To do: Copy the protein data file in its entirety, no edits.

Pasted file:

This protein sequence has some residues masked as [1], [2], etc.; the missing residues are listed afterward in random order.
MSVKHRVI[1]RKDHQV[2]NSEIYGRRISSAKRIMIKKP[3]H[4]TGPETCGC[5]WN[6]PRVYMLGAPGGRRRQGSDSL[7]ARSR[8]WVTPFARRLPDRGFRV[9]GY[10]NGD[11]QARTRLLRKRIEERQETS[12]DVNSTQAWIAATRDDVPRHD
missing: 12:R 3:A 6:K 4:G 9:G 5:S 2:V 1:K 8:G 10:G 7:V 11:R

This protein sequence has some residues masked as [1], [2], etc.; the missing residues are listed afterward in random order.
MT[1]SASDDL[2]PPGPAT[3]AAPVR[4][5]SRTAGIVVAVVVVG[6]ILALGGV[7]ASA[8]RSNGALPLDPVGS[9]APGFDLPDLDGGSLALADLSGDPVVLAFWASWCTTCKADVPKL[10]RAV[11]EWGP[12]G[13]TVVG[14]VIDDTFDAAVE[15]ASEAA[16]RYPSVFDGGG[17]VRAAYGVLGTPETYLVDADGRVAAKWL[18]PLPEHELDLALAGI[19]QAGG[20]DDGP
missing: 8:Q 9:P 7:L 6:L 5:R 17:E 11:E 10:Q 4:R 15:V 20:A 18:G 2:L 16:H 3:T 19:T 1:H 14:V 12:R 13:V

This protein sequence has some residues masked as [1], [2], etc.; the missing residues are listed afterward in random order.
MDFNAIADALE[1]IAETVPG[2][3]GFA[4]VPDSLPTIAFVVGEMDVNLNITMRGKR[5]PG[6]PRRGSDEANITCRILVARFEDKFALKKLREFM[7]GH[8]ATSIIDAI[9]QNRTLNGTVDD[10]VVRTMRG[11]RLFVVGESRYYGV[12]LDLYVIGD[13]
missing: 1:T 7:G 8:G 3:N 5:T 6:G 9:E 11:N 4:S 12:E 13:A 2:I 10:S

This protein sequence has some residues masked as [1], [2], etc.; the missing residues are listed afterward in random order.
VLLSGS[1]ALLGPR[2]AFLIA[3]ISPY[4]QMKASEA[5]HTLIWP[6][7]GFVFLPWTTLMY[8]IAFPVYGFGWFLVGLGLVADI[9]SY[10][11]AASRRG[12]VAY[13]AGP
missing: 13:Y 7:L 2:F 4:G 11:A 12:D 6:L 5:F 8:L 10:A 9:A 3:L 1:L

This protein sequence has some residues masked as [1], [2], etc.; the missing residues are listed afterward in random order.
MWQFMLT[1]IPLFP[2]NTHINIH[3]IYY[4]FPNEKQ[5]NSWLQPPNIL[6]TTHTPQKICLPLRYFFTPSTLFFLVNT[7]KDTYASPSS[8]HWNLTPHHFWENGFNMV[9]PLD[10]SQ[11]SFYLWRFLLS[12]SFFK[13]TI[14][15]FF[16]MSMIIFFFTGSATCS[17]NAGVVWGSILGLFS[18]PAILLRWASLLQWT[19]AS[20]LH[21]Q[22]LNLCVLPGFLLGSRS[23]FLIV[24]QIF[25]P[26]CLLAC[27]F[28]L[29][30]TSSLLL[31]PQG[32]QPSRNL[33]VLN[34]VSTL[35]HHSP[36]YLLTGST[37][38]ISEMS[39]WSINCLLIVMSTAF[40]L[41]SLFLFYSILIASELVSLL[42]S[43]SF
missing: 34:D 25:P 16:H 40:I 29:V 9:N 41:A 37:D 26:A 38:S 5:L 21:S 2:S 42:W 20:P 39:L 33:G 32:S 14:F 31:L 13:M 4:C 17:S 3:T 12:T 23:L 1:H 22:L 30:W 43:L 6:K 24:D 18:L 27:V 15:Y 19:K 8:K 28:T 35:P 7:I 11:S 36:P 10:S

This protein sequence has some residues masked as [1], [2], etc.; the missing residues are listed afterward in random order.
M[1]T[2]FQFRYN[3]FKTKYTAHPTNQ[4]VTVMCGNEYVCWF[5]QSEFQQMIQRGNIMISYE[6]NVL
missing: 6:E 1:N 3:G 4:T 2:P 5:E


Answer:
This protein sequence has some residues masked as [1], [2], etc.; the missing residues are listed afterward in random order.
MSVKHRVI[1]RKDHQV[2]NSEIYGRRISSAKRIMIKKP[3]H[4]TGPETCGC[5]WN[6]PRVYMLGAPGGRRRQGSDSL[7]ARSR[8]WVTPFARRLPDRGFRV[9]GY[10]NGD[11]QARTRLLRKRIEERQETS[12]DVNSTQAWIAATRDDVPRHD
missing: 12:R 3:A 6:K 4:G 9:G 5:S 2:V 1:K 8:G 10:G 7:V 11:R

This protein sequence has some residues masked as [1], [2], etc.; the missing residues are listed afterward in random order.
MT[1]SASDDL[2]PPGPAT[3]AAPVR[4][5]SRTAGIVVAVVVVG[6]ILALGGV[7]ASA[8]RSNGALPLDPVGS[9]APGFDLPDLDGGSLALADLSGDPVVLAFWASWCTTCKADVPKL[10]RAV[11]EWGP[12]G[13]TVVG[14]VIDDTFDAAVE[15]ASEAA[16]RYPSVFDGGG[17]VRAAYGVLGTPETYLVDADGRVAAKWL[18]PLPEHELDLALAGI[19]QAGG[20]DDGP
missing: 8:Q 9:P 7:L 6:L 5:R 17:E 11:E 10:Q 4:R 15:V 20:A 18:G 2:L 16:H 3:T 19:T 1:H 14:V 12:R 13:V

This protein sequence has some residues masked as [1], [2], etc.; the missing residues are listed afterward in random order.
MDFNAIADALE[1]IAETVPG[2][3]GFA[4]VPDSLPTIAFVVGEMDVNLNITMRGKR[5]PG[6]PRRGSDEANITCRILVARFEDKFALKKLREFM[7]GH[8]ATSIIDAI[9]QNRTLNGTVDD[10]VVRTMRG[11]RLFVVGESRYYGV[12]LDLYVIGD[13]
missing: 1:T 7:G 8:G 3:N 5:T 6:G 9:E 11:N 4:S 12:E 13:A 2:I 10:S

This protein sequence has some residues masked as [1], [2], etc.; the missing residues are listed afterward in random order.
VLLSGS[1]ALLGPR[2]AFLIA[3]ISPY[4]QMKASEA[5]HTLIWP[6][7]GFVFLPWTTLMY[8]IAFPVYGFGWFLVGLGLVADI[9]SY[10][11]AASRRG[12]VAY[13]AGP
missing: 13:Y 7:L 2:F 4:G 11:A 12:D 6:L 5:F 8:L 10:A 9:A 3:L 1:L

This protein sequence has some residues masked as [1], [2], etc.; the missing residues are listed afterward in random order.
MWQFMLT[1]IPLFP[2]NTHINIH[3]IYY[4]FPNEKQ[5]NSWLQPPNIL[6]TTHTPQKICLPLRYFFTPSTLFFLVNT[7]KDTYASPSS[8]HWNLTPHHFWENGFNMV[9]PLD[10]SQ[11]SFYLWRFLLS[12]SFFK[13]TI[14][15]FF[16]MSMIIFFFTGSATCS[17]NAGVVWGSILGLFS[18]PAILLRWASLLQWT[19]AS[20]LH[21]Q[22]LNLCVLPGFLLGSRS[23]FLIV[24]QIF[25]P[26]CLLAC[27]F[28]L[29][30]TSSLLL[31]PQG[32]QPSRNL[33]VLN[34]VSTL[35]HHSP[36]YLLTGST[37][38]ISEMS[39]WSINCLLIVMSTAF[40]L[41]SLFLFYSILIASELVSLL[42]S[43]SF
missing: 34:D 25:P 16:H 40:I 29:V 9:N 41:A 37:D 26:A 38:S 5:L 21:S 2:S 42:W 20:P 39:L 33:G 32:S 14:F 31:L 13:M 4:C 17:S 3:T 12:T 23:L 1:H 22:L 30:W 43:L 6:K 24:D 18:L 27:V 15:Y 19:K 8:K 28:T 35:P 7:I 11:S 36:P 10:S

This protein sequence has some residues masked as [1], [2], etc.; the missing residues are listed afterward in random order.
M[1]T[2]FQFRYN[3]FKTKYTAHPTNQ[4]VTVMCGNEYVCWF[5]QSEFQQMIQRGNIMISYE[6]NVL
missing: 6:E 1:N 3:G 4:T 2:P 5:E